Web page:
Mount St. Mary’s coach Tom Gravante is quick to point out that the team’s 1-4 skid in its last five contests can be traced – in part – to an inability to control faceoffs (48.7 percent on 58-of-119 wins) and collect groundballs (105 to opponents’ 127).
Gravante also conceded that sophomore goalkeeper Chris Klaiber is enduring his share of struggles in the cage.
Over that same span, Klaiber has allowed 55 goals and posted a .466 save percentage. Klaiber, who had the enviable task of succeeding four-year starter T.C. DiBartolo, has been particularly vulnerable against shooters who take aim at the upper portion of the net.
“He’s really struggling with the high-to-high shots,” Gravante said Thursday before referring to last Saturday’s 17-9 thumping at the hands of Northeast Conference rival Bryant. “The game was moved to grass the day before the game, and I was concerned about that as I thought that Bryant would throw a lot of bounce shots at him. But they didn’t. They had a pretty good scouting [report] on him, and they knew he struggled with high-to-high shots, and they let it rip and they scored their share of goals.”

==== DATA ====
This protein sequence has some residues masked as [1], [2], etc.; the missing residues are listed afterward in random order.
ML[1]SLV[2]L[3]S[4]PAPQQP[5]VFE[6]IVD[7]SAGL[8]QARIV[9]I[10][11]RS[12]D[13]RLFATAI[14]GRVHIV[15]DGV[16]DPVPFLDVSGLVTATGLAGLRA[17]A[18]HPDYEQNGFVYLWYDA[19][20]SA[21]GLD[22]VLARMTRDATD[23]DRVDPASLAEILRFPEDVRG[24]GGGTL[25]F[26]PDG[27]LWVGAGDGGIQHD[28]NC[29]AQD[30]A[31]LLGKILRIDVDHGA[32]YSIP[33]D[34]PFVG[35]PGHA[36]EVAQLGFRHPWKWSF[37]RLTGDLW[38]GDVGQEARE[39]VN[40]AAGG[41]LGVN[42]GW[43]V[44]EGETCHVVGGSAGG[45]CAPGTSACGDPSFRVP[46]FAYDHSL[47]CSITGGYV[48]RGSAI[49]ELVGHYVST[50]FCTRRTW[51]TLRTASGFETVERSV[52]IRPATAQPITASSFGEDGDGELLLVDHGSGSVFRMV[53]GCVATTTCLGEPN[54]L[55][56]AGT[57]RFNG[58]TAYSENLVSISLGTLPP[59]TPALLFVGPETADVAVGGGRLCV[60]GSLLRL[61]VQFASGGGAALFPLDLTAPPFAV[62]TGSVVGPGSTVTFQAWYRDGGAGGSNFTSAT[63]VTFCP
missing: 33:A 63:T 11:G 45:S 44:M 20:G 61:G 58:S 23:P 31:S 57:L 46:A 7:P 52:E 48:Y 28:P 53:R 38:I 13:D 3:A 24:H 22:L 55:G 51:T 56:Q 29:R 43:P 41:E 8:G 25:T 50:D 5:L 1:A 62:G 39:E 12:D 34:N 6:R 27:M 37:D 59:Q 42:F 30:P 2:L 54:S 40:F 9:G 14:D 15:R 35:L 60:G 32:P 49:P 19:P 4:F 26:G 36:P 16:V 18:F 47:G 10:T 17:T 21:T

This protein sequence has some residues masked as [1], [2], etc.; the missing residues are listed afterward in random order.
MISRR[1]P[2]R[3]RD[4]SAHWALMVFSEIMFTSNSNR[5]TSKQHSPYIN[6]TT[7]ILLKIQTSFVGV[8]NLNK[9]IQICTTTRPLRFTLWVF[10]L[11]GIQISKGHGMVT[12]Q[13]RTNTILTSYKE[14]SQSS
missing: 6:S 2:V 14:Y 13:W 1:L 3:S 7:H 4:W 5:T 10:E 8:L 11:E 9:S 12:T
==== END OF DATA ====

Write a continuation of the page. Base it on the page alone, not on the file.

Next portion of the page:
In an effort to assist Klaiber, Gravante, DiBartolo – a volunteer assistant – and other Mountaineers coaches have asked the goalie to stay behind, review his technique, and develop an eye for high shots.
“We’re doing some training outside of practice, just increasing the shot volume that he’ll see in a game to give him more experience,” Gravante said. “Sometimes the training with goalies prior to practice isn’t enough. So we have to implement more time with them, especially to work on their form and their angles, making sure that they’re moving their feet correctly. So we’re spending more time with that.”